Could Atrophic Thyroiditis Be Your Problem? It is Not Always About Hashimoto’s Thyroiditis

This blog post is based on an article from Dr. Tania S. Smith, and on discussions between Dr. Smith and a thyroid patient on a forum. Please see Dr. Smith’s full article at the end of the post.

Atrophic Thyroiditis is defined generally as a thyroid gland volume of 5.0 mL or less. This shrinkage is NOT caused by Hashimoto’s TPO antibody, nor is it caused by aging.

In Hashimoto’s, the thyroid tissue is destroyed but the gland itself does not shrink. The vast majority of Hashi’s people keep their normal adult thyroid volume their entire adult lives even until old age, even if they got Hashi’s very young as a young teenager.

In Atrophic Thyroiditis, you do not need the TPO antibody to be raised. You can have Atrophic Thyroiditis with or without the presence of Hashimoto’s (detected by elevated TPOs or Tg autoantibodies) or Graves’ disease (detected by raised TSAb autoantibody).

Atrophic Thyroiditis is caused by an antibody called the TSH receptor blocking antibody or TBAb. The antibody blocks TSH from stimulating the thyroid gland (instead of overstimulating it as in Graves’). A severe flare of TBAb can block more than 98% of TSH receptors so that TSH cannot reach the gland, no matter how much TSH you have in circulation.

A small percentage (10%) of Hashi’s patients have this antibody at any one time (when researchers have taken a random sampling of patients with elevated TPO levels and clinically diagnosed hypothyroidism).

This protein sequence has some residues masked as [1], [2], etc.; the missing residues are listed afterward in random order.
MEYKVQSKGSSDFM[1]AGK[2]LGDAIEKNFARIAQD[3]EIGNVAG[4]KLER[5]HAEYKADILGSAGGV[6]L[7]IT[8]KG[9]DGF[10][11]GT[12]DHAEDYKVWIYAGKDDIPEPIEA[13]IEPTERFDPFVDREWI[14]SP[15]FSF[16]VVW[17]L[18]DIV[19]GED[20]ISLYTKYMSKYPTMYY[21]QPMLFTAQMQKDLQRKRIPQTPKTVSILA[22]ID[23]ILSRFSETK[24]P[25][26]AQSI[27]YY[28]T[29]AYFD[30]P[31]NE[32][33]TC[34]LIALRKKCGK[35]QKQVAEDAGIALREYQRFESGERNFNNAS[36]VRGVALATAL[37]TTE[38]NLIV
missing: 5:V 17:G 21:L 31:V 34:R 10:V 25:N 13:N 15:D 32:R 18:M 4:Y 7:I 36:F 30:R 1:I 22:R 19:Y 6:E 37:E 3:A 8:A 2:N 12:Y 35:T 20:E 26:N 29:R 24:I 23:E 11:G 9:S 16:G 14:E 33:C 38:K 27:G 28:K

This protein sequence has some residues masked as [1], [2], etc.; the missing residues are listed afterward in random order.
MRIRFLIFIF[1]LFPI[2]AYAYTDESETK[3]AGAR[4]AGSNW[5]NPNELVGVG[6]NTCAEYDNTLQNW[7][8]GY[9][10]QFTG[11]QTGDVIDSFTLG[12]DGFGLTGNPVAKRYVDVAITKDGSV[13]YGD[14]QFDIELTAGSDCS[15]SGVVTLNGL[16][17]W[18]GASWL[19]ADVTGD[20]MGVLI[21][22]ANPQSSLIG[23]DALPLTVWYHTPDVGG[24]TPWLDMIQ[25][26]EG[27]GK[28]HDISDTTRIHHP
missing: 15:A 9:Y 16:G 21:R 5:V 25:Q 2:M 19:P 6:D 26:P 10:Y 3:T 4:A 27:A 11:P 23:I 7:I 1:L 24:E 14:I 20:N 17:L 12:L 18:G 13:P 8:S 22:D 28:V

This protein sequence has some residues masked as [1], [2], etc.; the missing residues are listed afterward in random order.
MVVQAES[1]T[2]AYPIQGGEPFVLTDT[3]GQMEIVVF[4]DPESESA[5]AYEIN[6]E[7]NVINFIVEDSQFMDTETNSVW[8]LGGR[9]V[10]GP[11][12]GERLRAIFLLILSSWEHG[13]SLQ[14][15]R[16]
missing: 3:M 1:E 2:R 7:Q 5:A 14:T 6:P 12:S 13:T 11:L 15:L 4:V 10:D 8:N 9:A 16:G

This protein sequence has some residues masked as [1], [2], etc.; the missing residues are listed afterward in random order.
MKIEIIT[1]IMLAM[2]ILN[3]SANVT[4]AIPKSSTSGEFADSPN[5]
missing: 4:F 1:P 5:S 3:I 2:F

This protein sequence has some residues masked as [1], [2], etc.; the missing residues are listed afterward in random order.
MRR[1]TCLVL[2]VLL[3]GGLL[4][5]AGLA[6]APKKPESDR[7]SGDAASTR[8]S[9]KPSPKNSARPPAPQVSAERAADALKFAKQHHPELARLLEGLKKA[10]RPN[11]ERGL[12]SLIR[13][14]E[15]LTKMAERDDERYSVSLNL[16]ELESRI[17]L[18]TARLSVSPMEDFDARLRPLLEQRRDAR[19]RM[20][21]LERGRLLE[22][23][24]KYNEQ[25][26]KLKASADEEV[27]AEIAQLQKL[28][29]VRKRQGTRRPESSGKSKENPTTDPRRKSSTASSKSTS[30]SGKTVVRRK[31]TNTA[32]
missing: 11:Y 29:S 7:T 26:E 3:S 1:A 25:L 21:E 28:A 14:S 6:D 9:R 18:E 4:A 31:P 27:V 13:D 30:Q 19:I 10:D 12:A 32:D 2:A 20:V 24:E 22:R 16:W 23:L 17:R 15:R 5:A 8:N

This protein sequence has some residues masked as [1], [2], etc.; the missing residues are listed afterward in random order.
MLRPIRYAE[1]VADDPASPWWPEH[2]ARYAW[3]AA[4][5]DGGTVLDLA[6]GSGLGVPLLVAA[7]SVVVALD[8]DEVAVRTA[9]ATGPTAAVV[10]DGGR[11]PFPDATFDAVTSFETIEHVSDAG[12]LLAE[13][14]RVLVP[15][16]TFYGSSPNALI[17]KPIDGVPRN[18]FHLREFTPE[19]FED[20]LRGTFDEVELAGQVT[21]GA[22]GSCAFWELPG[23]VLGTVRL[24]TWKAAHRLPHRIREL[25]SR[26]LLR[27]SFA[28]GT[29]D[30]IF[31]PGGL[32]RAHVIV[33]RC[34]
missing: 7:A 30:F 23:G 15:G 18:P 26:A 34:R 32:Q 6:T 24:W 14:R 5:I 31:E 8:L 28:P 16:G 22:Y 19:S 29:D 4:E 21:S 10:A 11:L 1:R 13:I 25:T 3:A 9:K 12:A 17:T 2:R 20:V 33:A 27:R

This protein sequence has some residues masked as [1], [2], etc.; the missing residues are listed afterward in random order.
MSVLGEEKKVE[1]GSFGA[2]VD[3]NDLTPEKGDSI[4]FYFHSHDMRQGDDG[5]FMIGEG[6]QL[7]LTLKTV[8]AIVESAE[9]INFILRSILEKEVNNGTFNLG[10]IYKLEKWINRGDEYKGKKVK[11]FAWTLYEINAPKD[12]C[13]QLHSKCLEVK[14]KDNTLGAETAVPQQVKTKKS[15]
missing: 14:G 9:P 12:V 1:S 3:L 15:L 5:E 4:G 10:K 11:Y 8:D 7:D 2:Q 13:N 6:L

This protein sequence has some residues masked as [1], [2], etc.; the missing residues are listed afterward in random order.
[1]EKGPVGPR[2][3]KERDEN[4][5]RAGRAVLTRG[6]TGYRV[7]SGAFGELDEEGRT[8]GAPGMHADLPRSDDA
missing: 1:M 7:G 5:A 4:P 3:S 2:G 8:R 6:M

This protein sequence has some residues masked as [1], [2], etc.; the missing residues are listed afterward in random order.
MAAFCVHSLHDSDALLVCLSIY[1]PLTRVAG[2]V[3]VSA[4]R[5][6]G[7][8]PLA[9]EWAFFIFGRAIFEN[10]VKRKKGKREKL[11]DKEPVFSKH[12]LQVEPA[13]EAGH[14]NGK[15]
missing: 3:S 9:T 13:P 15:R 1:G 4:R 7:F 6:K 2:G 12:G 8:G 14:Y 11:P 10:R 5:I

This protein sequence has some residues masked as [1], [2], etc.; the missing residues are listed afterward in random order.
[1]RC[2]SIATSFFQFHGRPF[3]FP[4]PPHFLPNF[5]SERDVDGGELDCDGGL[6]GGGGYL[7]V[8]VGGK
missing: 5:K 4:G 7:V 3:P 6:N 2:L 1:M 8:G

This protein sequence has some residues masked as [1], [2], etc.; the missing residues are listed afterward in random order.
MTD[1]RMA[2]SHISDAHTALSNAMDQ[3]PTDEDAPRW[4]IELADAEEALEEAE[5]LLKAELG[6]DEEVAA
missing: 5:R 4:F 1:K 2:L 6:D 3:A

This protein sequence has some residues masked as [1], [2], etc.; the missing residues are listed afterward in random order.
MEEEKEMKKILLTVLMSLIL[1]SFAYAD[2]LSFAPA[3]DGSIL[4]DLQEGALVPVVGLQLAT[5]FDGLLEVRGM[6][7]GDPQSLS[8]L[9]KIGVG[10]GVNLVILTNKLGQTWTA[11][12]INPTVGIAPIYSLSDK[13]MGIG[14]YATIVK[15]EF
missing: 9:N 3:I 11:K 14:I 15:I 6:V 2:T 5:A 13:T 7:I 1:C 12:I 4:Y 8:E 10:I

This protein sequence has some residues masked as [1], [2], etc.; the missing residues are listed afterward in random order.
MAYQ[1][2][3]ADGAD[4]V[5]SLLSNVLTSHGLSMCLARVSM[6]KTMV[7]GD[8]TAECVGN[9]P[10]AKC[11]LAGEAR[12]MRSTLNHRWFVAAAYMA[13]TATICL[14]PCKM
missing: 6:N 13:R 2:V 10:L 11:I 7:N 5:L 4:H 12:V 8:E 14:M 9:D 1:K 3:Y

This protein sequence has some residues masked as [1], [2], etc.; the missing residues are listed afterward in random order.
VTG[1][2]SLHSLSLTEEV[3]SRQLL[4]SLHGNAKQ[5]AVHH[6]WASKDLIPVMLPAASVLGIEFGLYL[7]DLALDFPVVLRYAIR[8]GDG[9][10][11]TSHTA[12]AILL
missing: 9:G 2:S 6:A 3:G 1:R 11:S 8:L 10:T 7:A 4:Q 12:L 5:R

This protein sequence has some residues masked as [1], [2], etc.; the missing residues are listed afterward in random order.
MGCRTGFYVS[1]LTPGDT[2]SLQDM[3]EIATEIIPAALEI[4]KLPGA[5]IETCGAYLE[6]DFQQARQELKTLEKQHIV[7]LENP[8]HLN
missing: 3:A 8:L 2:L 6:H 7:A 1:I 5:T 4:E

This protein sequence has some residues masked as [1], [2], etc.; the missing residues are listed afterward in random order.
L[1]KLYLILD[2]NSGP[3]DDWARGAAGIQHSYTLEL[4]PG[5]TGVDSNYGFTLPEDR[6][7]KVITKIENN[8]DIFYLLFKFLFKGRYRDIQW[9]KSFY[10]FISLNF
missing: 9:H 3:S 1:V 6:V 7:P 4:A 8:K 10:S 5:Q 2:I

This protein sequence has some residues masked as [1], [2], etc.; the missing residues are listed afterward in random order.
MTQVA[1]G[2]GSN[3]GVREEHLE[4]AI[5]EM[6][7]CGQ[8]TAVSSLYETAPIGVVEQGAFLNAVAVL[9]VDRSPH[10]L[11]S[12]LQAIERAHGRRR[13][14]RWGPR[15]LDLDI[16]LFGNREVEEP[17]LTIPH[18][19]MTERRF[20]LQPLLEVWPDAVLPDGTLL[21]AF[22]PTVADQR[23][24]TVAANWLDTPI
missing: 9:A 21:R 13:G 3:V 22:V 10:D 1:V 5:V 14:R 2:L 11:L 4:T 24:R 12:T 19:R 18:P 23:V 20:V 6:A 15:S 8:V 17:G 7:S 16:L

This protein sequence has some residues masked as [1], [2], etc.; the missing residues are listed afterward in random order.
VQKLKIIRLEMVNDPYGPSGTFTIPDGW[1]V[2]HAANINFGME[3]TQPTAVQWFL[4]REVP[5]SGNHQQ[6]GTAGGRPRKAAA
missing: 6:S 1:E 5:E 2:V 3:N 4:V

The raised TBAb antibody can also flare up and then go away again. Therefore, the TBAb antibody need not be constantly present, so it can be extremely difficult to detect.

Atrophic Thyroiditis caused by the TBAb antibody is another type of autoimmune thyroid disease that can occur with or without the presence of Hashimoto’s.

Atrophy can happen before Hashi’s, or during Hashi’s, or in a person who never has Hashi’s (never has had elevated TPO). Most Hashi people do not experience severe thyroid atrophy.

But Atrophic Thyroiditis is not Hashi’s because it is not caused by the TPO antibody.

Gland atrophy does not always happen when the TBAb flares up, and if it happens, it doesn’t always happen at the same rate in all people. Here are the conditions:

  • The stimulating antibody TSAb will prevent the death of thyroid cells. Therefore, if you have TSAb (thyroid stimulating antibody), in circulation at the same time as TBAb (which is common), they counteract each other, then atrophy will not occur.
  • If you only have TBAb in circulation, your gland is now vulnerable to atrophy.

As mentioned above, there are significant issues with testing for Atrophic Thyroiditis and so it is better to diagnose it in other ways.

Few labs have the ability to test TBAb and the antibody is not always present. You would have to know you’re in the middle of an antibody flare while testing so you can catch it in the act.

TBAb blocking antibodies also disappear in half or more people who have them. They can completely disappear after doing their damage (atrophy), and then they can flare up again years later on therapy and wreak havoc with thyroid levels.

A bad flare of this blocking antibody can steal more T3 conversion from you than DIO1 or DIO2 genetic polymorphisms can, and your FT3 may be low even without any rT3 elevation.

A flare can also cause significantly raised TSH, as the receptors for TSH are blocked and the pituitary attempts to achieve more of a response from the thyroid gland.